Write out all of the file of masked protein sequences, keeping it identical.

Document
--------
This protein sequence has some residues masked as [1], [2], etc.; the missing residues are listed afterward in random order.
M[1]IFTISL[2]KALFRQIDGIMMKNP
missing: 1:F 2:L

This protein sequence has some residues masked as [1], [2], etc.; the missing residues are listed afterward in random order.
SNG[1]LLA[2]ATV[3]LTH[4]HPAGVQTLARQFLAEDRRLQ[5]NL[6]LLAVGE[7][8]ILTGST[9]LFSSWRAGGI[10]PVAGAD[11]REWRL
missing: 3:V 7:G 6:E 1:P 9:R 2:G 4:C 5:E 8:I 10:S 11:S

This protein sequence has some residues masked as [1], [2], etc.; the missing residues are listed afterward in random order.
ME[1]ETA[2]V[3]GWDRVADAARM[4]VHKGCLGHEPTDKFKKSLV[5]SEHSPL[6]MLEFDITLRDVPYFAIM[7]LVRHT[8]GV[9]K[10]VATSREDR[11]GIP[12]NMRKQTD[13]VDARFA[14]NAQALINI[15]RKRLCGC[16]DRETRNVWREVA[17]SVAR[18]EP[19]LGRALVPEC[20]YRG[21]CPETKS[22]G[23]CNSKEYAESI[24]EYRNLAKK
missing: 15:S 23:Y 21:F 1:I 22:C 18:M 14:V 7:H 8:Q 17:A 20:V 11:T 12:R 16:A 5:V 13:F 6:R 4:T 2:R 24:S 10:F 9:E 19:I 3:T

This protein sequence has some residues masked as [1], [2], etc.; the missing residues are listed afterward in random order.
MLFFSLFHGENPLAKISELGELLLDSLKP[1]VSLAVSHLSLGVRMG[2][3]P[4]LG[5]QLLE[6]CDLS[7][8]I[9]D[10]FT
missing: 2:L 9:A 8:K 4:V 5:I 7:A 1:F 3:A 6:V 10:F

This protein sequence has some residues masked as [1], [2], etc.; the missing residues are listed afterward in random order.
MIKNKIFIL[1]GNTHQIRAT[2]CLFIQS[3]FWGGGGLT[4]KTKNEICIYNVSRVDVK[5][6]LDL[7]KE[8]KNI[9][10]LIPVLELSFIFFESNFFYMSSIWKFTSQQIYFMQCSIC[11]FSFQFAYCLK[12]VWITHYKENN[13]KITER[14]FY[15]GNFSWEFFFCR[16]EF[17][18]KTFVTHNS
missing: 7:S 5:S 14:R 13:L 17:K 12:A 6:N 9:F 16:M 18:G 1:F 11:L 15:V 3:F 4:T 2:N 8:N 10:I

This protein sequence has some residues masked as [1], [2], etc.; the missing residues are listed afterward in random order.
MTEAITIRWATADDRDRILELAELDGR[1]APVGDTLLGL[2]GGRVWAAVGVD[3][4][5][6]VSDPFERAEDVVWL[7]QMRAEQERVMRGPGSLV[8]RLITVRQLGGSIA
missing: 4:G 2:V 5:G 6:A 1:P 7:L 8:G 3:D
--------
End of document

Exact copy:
This protein sequence has some residues masked as [1], [2], etc.; the missing residues are listed afterward in random order.
M[1]IFTISL[2]KALFRQIDGIMMKNP
missing: 1:F 2:L

This protein sequence has some residues masked as [1], [2], etc.; the missing residues are listed afterward in random order.
SNG[1]LLA[2]ATV[3]LTH[4]HPAGVQTLARQFLAEDRRLQ[5]NL[6]LLAVGE[7][8]ILTGST[9]LFSSWRAGGI[10]PVAGAD[11]REWRL
missing: 3:V 7:G 6:E 1:P 9:R 2:G 4:C 5:E 8:I 10:S 11:S

This protein sequence has some residues masked as [1], [2], etc.; the missing residues are listed afterward in random order.
ME[1]ETA[2]V[3]GWDRVADAARM[4]VHKGCLGHEPTDKFKKSLV[5]SEHSPL[6]MLEFDITLRDVPYFAIM[7]LVRHT[8]GV[9]K[10]VATSREDR[11]GIP[12]NMRKQTD[13]VDARFA[14]NAQALINI[15]RKRLCGC[16]DRETRNVWREVA[17]SVAR[18]EP[19]LGRALVPEC[20]YRG[21]CPETKS[22]G[23]CNSKEYAESI[24]EYRNLAKK
missing: 15:S 23:Y 21:F 1:I 22:C 18:M 14:V 7:H 8:Q 17:A 20:V 11:T 12:R 16:A 5:V 13:F 6:R 4:T 2:R 24:S 10:F 9:E 19:I 3:T

This protein sequence has some residues masked as [1], [2], etc.; the missing residues are listed afterward in random order.
MLFFSLFHGENPLAKISELGELLLDSLKP[1]VSLAVSHLSLGVRMG[2][3]P[4]LG[5]QLLE[6]CDLS[7][8]I[9]D[10]FT
missing: 2:L 9:A 8:K 4:V 5:I 7:A 1:F 3:A 6:V 10:F

This protein sequence has some residues masked as [1], [2], etc.; the missing residues are listed afterward in random order.
MIKNKIFIL[1]GNTHQIRAT[2]CLFIQS[3]FWGGGGLT[4]KTKNEICIYNVSRVDVK[5][6]LDL[7]KE[8]KNI[9][10]LIPVLELSFIFFESNFFYMSSIWKFTSQQIYFMQCSIC[11]FSFQFAYCLK[12]VWITHYKENN[13]KITER[14]FY[15]GNFSWEFFFCR[16]EF[17][18]KTFVTHNS
missing: 7:S 5:S 14:R 13:L 17:K 12:A 6:N 9:F 16:M 18:G 1:F 11:L 15:V 3:F 4:T 2:N 8:N 10:I

This protein sequence has some residues masked as [1], [2], etc.; the missing residues are listed afterward in random order.
MTEAITIRWATADDRDRILELAELDGR[1]APVGDTLLGL[2]GGRVWAAVGVD[3][4][5][6]VSDPFERAEDVVWL[7]QMRAEQERVMRGPGSLV[8]RLITVRQLGGSIA
missing: 4:G 2:V 5:G 6:A 1:P 7:L 8:G 3:D